Many people have heard of traumatic brain injury (TBI) even if they've never directly dealt with it. If a loved one has been recently diagnosed with TBI, or if you believe a loved one may have undiagnosed TBI, read on for an overview of the causes and effects of TBI.
What causes TBI?
TBI, as the name implies, can be caused by any blow or sudden impact that causes injury to the head. For instance, car accidents are one of the most common causes of TBI. A car accident may result in a passenger hitting their head, causing the brain to jolt roughly within the skull. TBI can also result from falls or slips when the person hits their head on the ground or on some other object as they fall.
Sometimes, injuries that appear relatively minor may still result in TBI. On the flipside, some injuries that appear severe may not result in TBI. It's nearly impossible to tell, just from witnessing the injury, if the damage was significant enough to cause TBI. Instead, a medical professional must assess the individual to determine if they have sustained brain damage.
How is TBI diagnosed?
Most often, medical professional use the Glasgow Coma Scale to determine brain function and possible injury. This testing system asks individuals to respond to commands to move body parts. Medical professionals will likely also assess brain function based on the individual's speech coherence, and will request imaging tests if brain injury is suspected.
In addition to this information, which is typically gathered in a medical setting such as a hospital, medical professionals may use information about the injury itself (such as the height of a fall) to guide them in their diagnosis. However, it's important to note that sometimes TBI may go undetected at first, particularly if it is relatively mild. If you believe you or a loved one may have suffered TBI without a diagnosis, there is no harm in returning to a medical professional or getting a second opinion.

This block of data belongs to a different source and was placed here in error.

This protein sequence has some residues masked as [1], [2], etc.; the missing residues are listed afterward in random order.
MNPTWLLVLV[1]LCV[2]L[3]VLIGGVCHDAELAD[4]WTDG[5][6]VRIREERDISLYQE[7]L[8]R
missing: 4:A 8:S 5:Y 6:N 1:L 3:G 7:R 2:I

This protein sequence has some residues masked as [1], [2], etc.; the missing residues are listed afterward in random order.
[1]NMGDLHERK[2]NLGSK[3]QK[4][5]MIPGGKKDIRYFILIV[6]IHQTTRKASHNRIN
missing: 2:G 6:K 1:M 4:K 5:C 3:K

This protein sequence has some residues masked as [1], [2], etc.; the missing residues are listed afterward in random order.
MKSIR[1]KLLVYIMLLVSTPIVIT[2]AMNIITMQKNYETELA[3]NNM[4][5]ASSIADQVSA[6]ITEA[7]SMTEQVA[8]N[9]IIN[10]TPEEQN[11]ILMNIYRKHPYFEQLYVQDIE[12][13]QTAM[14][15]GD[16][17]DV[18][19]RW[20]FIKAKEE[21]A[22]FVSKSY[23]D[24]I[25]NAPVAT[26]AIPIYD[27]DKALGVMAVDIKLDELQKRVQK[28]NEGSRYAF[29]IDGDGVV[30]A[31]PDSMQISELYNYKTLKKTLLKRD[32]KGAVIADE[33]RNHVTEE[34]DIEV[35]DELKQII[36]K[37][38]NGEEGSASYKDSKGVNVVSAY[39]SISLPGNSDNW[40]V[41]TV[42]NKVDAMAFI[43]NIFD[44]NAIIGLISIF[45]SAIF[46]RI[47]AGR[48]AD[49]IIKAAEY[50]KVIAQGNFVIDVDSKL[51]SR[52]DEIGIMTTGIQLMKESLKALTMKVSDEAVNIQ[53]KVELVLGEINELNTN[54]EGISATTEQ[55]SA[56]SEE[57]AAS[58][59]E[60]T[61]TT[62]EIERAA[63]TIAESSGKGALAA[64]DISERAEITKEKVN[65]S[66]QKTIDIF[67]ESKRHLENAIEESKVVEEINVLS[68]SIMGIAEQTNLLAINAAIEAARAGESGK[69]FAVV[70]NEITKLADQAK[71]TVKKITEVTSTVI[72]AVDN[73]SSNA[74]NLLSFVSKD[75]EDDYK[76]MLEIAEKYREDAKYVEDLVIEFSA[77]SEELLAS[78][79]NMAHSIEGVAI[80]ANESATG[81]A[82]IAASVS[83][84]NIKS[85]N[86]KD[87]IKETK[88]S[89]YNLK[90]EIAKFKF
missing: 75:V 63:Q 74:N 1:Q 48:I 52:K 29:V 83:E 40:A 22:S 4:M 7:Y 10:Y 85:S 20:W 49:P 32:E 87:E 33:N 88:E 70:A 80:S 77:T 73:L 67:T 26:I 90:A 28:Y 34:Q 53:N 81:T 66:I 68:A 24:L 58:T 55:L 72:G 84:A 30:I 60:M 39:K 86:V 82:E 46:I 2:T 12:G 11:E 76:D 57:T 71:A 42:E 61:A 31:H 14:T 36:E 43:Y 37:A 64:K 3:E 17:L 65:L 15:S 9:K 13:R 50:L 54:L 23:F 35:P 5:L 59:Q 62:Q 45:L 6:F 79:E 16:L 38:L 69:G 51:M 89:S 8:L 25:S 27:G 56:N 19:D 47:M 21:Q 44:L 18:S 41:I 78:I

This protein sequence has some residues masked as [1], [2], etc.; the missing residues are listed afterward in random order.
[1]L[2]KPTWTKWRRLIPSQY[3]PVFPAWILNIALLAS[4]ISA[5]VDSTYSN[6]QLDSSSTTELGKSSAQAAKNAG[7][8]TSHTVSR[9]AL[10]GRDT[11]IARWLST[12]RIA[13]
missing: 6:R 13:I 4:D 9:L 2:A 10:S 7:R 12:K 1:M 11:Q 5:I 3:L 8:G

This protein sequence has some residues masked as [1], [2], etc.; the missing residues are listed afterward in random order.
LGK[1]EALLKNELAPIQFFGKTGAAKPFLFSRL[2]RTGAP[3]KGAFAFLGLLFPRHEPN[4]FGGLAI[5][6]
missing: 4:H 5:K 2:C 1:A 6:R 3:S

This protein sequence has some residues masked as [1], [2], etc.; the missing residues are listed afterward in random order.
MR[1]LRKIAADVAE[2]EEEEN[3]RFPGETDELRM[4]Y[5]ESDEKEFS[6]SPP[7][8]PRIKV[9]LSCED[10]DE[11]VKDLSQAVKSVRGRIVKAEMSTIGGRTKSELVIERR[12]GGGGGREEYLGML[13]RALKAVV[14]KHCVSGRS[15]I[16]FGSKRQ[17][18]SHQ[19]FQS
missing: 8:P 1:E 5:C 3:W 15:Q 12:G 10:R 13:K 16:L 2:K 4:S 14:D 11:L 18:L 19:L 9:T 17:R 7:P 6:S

What are the effects of TBI?
Because the brain is incredibly complex, TBI can manifest in a wide variety of ways. Individuals may exhibit only one or two of the symptoms, or a large number, each of which may vary from mild to severe.
Common effects and symptoms of TBI include difficulty with memory or concentration, or with following a logical pattern of thought. TBI may also cause difficulty sleeping, or significant change in sleeping patterns, which may worsen concentration and memory problems.
TBI can also cause purely physical symptoms, such as headaches, dizziness, or difficulty in vision. These may be paired with limb numbness and nausea.
Particularly in more severe cases of TBI, individuals may experience changes in behavior, which can be especially distressing both to themselves and their loved ones. This may manifest in rapid mood changes, increased irritability, or notably depressed mood.
No matter the number or severity of you or your loved one's TBI symptoms, keep in mind that there is always help available to you. And, if you feel that your case warrants financial compensation, such as payment for medical bills or treatment, the lawyers at http://pacelawfirm.com/areas-of-practice/personal-injury/brain-injury-lawyers can give you the help you need to get the compensation you deserve.